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Tent City Prepares For First Day of School, But Some Won’t Be Going

September 14, 1992

FLORIDA CITY, Fla. (AP) _ New school bus routes include the tent cities erected since Hurricane Andrew, but Rafael Carrillo said his children wouldn’t be getting on the buses when schools open Monday.

″So much has happened to us so fast,″ Carrillo said from his bunk in tent No. 5. ″I just want to wait a while for things to get more normal.″

Carrillo’s oldest son, 9-year-old Erick, is recovering from a gash in his leg from tripping over a tent stake. And Carillo won’t permit 5-year-old Edgar to attend kindergarten until more debris is cleared away.

″It’s not safe,″ Carrillo said. ″I would worry too much him being cut by metal or stepping on a nail. He’s too little.″

Dade County officials aren’t sure how many children would show up when they opened the doors Monday to 312,000 students, many of whose homes were damaged or destroyed by the Aug. 24 hurricane.

The start was delayed two weeks to repair damaged schools. Ten won’t reopen this year and some will be running double shifts to handle the overflow.

There was confusion over which school children would attend. Some said they would depend on bus drivers to tell them. The county planned to send out truant officers to sign up children who hadn’t enrolled.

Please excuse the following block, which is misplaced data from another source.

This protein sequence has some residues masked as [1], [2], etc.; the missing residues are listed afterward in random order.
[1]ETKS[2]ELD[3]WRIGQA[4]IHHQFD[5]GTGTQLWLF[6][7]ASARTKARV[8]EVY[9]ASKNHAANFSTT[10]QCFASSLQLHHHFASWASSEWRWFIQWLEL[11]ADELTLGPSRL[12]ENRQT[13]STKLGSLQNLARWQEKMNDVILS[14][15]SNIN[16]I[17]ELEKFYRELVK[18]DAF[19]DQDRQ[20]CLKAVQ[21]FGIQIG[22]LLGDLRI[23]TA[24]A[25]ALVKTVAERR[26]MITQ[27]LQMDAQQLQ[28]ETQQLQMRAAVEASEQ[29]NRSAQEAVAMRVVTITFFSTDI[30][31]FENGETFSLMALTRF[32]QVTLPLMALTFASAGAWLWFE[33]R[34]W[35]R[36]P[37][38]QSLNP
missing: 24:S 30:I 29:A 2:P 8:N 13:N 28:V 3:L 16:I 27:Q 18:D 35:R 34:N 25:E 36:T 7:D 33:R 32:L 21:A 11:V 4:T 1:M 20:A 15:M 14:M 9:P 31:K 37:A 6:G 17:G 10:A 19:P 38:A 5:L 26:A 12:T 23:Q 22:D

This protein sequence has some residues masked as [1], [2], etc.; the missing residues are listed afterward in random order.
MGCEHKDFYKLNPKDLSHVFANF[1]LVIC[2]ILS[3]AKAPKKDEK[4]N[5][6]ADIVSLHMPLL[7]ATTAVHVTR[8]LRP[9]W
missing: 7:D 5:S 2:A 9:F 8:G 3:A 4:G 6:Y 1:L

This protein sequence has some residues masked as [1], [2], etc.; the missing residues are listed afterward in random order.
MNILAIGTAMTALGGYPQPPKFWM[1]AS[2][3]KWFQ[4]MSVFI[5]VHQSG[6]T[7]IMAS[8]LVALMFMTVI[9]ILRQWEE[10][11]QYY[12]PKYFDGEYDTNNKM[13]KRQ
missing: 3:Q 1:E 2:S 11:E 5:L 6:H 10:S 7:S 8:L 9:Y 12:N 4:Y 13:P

″It’s been weird,″ said eighth-grader Daniel Velasquez, who was waiting in line for a free haircut Sunday. ″Things we always used to do ourselves are being done for us.″

Trucks loaded with used clothes backed up to the camps Sunday. Red Cross officials handed out vouchers and ran shuttle buses to a store so residents could buy children back-to-school clothes.

Military escorts were arranged to help school buses through intersections with downed traffic lights Monday.

″With them at school and day care I can start working again,″ said Jose Rodriquez, 27, a landscaper with three kids. ″I want to get them out of here. The only thing that’s been holding me back so far has been looking after the kids.″

Sharon Camargo, 9, and her sister Shirley, 10, said they were enjoying their life at a tent city in Homestead.

″There’s lots to do here,″ Sharon said as she held a donated walkie- talkie to her ear. ″They’ve got pony rides and bands and clowns and face painters. It’s fun.″

″What I care about is seeing my friends again,″ said Ana Ortiz, 14, who tiptoed through mud at the camp. ″I want to make sure they’re all right.″

At Air Base Elementary, near damaged Homestead Air Force Base, principal Aron Brumm watched as members of the 182nd Airborn Division swept the last shards of wood and broken glass from the parking lot.

The school was to open Monday, although 48 of its rooms were still unusable.

″We won’t be hitting the books right away,″ Brum said. ″The first few days will be spent allowing the children to talk about what they’ve been through, to vent their feelings and reassure them that their school is a safe, secure place.″

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